Wednesday, January 23, 2008

Role-Playing Classroom Guidelines While Re-Presenting Handwashing

Yesterday, my morning assistant, Jill, and I had wonderful success role playing and therefore reinforcing one of the classroom guidelines regarding a child's commitment to completing chosen and initiated work. We allow children to put their name tags on their work when they either need to use the bathroom, are breaking to have snack after a period of focused work, if I ask them to join me for a large group presentation or if the bell has been rung announcing the end of the day and the child has asked if she could leave her work out till the next day. However, it has been observed by both myself and my assistant that a few children are simply putting out their name tags so as to get work out in another area. They are abandoning one work and engaging another.

There are several issues that have arisen regarding this misuse of name tag placement. One of the most obvious is when work with the student's name tag is left out on a table, the table is not available for another child to use. As we have a limited number of tables in my classroom, this has become a significant issue. Additionally, it is not only the table that is occupied and unavailable, the materials abandoned are also not available for another child to use. Both the table and the materials are in a state of limbo.

In regards to the child remaining committed to the work, the moving from one incomplete work to another does not reinforce and maintain the cycle of activity needed to be completed with all of the work in the classroom. Let me define cycle of activity - a child takes work from the shelf, the child does the work, the child returns the work to the shelf. There is a beginning, a middle and an end. A child moving quickly from one incomplete work to another is demonstrating a lack of focus, concentration and understanding of the work/s purpose. In TV lingo - they keep changing the channel not interested in any particular show. The child is using their name tag to escape finishing the initial work they took from the shelf. It is a misuse of their freedom to choose work and their freedom of movement. The children's independence in the classroom is sustained by a framework of guidelines presented during the first few months, ex. work is returned to the shelf exactly as it is taken and therefore immediately available for the next student to use.

Commitment to work is a must. Without that commitment from the child, they will either spend all day puttering at it - never engaging and understanding its purpose or they will be thinking about exit strategies. They know that it is a rare moment when I answer "yes" to a child asking if they can return work to the shelf that they have not completed. To get around that, they instead put out their name tags and walk away.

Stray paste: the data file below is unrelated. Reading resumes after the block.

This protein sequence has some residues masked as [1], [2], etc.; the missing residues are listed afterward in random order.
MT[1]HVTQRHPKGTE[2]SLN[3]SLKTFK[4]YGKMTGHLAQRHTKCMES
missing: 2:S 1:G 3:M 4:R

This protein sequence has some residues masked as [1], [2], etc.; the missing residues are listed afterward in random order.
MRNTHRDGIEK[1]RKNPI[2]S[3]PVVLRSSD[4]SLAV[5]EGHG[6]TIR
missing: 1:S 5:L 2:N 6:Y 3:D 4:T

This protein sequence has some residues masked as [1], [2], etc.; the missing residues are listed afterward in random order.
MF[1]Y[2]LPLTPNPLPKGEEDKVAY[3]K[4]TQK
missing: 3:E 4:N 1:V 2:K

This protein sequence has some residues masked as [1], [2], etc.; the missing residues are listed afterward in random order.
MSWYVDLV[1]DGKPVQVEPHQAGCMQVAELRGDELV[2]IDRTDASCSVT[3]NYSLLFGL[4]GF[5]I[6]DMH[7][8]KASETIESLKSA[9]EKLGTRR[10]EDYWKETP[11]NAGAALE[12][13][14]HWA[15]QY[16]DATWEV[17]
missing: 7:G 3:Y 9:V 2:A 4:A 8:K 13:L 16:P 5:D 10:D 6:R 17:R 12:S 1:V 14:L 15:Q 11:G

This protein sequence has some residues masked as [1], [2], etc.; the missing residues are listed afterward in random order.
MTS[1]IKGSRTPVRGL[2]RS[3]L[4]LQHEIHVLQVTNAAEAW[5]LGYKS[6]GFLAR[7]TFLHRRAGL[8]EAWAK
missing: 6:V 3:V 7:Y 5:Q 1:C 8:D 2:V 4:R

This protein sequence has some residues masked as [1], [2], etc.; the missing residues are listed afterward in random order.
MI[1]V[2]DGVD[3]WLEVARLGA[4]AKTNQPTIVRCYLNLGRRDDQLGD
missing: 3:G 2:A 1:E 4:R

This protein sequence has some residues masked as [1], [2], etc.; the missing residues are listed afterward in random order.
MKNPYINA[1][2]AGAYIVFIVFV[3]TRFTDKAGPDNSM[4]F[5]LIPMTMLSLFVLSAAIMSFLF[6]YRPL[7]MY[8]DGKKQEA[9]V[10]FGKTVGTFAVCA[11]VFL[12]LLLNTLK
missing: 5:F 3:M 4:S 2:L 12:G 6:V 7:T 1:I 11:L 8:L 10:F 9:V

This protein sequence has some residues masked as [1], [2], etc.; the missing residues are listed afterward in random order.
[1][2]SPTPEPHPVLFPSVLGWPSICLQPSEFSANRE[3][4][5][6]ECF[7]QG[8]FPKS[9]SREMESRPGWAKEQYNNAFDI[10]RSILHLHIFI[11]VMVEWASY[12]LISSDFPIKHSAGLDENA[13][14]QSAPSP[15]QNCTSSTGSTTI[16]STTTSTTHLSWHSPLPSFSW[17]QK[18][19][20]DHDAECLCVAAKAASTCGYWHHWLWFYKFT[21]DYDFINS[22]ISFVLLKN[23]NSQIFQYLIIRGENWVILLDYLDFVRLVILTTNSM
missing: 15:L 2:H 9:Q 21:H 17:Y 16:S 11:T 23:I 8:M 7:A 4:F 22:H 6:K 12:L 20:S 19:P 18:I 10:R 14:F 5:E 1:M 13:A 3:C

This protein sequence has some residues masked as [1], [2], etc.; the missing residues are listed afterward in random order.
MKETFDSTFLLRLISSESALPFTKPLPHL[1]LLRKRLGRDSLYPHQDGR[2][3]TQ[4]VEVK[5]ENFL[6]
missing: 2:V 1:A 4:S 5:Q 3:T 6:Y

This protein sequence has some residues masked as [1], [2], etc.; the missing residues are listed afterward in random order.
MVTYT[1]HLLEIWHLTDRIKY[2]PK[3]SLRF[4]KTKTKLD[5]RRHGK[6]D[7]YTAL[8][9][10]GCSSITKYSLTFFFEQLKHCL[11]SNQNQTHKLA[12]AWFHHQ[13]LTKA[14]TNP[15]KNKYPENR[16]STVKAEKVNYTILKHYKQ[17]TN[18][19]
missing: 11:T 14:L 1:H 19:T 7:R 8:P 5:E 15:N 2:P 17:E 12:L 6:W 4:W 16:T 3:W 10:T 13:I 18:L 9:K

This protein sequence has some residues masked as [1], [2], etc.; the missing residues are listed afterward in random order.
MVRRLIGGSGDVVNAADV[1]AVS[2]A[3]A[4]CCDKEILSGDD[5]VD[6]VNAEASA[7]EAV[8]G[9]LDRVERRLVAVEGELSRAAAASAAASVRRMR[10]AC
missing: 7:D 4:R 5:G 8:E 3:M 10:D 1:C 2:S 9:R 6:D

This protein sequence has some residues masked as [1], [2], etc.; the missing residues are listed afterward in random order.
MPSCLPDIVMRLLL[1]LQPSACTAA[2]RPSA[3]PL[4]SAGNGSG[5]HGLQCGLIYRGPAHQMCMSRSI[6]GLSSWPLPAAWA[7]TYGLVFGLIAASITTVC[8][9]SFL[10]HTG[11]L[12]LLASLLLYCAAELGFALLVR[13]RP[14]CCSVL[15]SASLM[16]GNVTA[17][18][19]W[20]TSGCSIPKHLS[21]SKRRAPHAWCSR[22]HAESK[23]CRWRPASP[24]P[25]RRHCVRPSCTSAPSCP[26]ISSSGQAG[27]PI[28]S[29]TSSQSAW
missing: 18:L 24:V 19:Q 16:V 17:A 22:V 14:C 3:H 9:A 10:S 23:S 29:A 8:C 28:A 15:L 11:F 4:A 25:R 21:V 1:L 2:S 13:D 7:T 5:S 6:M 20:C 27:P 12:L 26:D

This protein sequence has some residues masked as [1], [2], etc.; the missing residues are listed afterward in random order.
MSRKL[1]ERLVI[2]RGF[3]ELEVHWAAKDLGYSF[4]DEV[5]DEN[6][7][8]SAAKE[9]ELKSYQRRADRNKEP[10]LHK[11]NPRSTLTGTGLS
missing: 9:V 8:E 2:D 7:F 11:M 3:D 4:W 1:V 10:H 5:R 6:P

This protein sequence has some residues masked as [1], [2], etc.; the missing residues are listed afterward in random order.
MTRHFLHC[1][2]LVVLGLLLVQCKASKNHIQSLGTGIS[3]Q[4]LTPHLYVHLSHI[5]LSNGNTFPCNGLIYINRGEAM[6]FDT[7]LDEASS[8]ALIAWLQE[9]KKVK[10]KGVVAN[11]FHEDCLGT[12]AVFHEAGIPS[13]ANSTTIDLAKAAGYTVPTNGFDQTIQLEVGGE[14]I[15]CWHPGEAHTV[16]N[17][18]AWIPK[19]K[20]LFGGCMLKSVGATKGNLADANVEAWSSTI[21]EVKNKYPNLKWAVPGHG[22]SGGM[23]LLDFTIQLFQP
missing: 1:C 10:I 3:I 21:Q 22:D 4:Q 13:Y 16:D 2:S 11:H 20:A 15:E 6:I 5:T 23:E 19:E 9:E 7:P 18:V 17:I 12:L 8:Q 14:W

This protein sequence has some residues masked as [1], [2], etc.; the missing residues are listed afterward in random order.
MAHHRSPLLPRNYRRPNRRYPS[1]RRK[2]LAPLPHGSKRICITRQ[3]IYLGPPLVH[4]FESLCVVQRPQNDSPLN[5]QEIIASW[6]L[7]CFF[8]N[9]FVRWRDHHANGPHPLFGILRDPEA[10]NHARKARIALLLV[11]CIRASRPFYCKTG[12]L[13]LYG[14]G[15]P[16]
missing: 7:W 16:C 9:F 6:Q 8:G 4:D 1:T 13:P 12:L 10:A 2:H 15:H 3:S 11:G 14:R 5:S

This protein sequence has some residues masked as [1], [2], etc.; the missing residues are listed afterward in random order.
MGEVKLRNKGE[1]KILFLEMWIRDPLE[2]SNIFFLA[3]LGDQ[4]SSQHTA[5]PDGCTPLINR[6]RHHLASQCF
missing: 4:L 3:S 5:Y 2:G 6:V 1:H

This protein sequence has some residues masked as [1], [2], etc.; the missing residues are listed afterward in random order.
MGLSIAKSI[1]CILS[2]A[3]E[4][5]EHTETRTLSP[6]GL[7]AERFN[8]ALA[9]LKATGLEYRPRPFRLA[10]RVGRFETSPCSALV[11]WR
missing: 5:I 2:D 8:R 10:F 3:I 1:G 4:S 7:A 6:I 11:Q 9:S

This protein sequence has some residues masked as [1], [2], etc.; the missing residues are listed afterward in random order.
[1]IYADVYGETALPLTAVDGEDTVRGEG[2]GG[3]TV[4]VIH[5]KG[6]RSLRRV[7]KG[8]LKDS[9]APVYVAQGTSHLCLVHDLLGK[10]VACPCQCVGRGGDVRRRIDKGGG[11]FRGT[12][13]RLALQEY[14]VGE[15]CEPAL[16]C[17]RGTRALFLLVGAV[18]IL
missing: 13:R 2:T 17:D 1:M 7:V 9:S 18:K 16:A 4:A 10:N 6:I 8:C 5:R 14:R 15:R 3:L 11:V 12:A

My assistant Jill and I decided that a little role playing was needed. I had already planned on re-presenting hand washing to the entire class. A few moments before I rang the bell and invited the children to finish/clean up their work so as to come to the rug, the two of us came up with a short script that we would act out shortly after I started to give the hand washing lesson.

After I had all of the materials on my table, and had returned the tray to the shelf, I began the lesson. I got water with the pitcher and poured it into the matching bowl. I dipped my finger tips into the water, then my hands and said to my on-looking class, "Actually, I don't want to do this work anymore. I think I will make myself a name tag and put it out." The children's mouths dropped open. They were absolutely quiet. I saw some very puzzled looking faces.

I made eye contact with my assistant who then asked me,"Ms. Dyer, why don't you want to finish your work ? Do you want to have snack?" "No, I already had snack," I answered. "Do you need to use the bathroom?" was her next question. "No. I don't need to use the bathroom. I just want to do jam work now and finish this later," I answered. All of the children sitting in the circle watching me had a look like "I can't believe my eyes. Ms. Dyer doesn't want to finish giving the lesson."

"So, would it be ok if I just put out my name tag and finished this later?"
I continued.

"Ms. Dyer, you know that you have to finish one work before starting another. I think you should continue giving the hand washing lesson and have jam later,"
my skilled assistant stated.

"Well, you are right. I should finish giving the hand washing lesson first," I said drawing the role-playing to an end. I completed the lesson. The children walked away with two lessons instead of one - commitment to work and hand washing. The role-playing was so effective because Jill and I had verbally sketched it out prior to the lesson. This allowed her to follow my every move and direction. It was really a wonderful moment of synchronized effort between the adults in the classroom. Now we will observe the children to see if they continue to walk away from their work. That will ultimately serve to show how successful the lesson really was.

To view the hand washing

exercise as a slide show go to:

and, in upper right hand corner, click "slide show."

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